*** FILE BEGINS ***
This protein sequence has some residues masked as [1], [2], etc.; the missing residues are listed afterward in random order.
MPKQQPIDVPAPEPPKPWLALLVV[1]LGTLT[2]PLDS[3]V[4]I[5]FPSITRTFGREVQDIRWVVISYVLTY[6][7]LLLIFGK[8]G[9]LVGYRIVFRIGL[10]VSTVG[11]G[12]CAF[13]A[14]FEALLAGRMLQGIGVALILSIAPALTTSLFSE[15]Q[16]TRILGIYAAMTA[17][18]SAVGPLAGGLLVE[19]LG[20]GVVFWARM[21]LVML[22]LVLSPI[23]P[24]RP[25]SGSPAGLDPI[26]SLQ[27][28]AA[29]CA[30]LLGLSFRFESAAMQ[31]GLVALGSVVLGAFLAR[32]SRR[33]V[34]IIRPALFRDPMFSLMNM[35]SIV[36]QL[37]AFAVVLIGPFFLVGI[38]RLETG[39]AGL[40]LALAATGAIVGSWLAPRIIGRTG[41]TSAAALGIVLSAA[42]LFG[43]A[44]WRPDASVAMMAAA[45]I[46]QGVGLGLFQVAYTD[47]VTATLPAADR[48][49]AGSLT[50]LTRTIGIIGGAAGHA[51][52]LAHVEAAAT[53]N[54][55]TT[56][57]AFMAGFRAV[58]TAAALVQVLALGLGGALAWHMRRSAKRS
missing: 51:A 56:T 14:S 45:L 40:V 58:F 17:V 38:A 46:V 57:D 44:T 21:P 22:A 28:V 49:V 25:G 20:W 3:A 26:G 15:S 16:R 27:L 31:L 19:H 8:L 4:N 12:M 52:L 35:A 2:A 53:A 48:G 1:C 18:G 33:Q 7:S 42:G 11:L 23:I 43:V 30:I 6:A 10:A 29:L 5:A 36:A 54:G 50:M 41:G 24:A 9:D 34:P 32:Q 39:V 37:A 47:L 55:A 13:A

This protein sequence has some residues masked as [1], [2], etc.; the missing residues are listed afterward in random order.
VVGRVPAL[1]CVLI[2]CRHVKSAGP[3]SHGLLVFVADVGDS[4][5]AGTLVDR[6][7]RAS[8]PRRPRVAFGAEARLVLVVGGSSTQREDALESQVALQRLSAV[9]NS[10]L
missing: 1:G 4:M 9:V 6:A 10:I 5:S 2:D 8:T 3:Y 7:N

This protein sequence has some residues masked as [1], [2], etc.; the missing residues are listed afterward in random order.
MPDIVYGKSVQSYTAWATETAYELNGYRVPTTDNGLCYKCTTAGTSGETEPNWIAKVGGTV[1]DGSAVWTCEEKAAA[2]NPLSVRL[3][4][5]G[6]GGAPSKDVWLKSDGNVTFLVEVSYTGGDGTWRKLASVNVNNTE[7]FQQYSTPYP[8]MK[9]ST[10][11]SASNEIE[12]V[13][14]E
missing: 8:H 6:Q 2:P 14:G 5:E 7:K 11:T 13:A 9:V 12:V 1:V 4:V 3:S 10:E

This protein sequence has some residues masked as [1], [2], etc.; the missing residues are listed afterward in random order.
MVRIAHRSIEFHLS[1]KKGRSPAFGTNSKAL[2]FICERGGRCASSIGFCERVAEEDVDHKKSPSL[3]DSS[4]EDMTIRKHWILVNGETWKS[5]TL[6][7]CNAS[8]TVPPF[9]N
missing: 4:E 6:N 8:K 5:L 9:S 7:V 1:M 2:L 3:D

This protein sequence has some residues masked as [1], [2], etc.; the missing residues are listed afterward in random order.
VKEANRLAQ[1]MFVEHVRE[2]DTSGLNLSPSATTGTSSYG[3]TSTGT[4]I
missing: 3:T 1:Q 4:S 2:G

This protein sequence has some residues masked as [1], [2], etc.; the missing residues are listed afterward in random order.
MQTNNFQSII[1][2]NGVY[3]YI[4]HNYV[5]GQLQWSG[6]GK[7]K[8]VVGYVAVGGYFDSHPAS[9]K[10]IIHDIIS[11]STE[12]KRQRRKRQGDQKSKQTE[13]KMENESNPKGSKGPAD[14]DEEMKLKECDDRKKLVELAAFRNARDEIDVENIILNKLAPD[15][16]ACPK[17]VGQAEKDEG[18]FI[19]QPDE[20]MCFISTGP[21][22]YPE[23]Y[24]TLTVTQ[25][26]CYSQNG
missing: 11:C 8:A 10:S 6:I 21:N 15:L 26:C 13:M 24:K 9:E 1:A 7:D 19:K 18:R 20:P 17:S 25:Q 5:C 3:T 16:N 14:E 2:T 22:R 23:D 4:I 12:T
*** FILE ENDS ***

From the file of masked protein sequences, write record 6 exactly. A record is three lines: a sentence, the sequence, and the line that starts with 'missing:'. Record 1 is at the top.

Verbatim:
This protein sequence has some residues masked as [1], [2], etc.; the missing residues are listed afterward in random order.
MQTNNFQSII[1][2]NGVY[3]YI[4]HNYV[5]GQLQWSG[6]GK[7]K[8]VVGYVAVGGYFDSHPAS[9]K[10]IIHDIIS[11]STE[12]KRQRRKRQGDQKSKQTE[13]KMENESNPKGSKGPAD[14]DEEMKLKECDDRKKLVELAAFRNARDEIDVENIILNKLAPD[15][16]ACPK[17]VGQAEKDEG[18]FI[19]QPDE[20]MCFISTGP[21][22]YPE[23]Y[24]TLTVTQ[25][26]CYSQNG
missing: 11:C 8:A 10:S 6:I 21:N 15:L 26:C 13:M 24:K 9:E 1:A 7:D 19:K 18:R 20:P 17:S 25:Q 5:C 3:T 16:N 14:E 2:T 22:R 23:D 4:I 12:T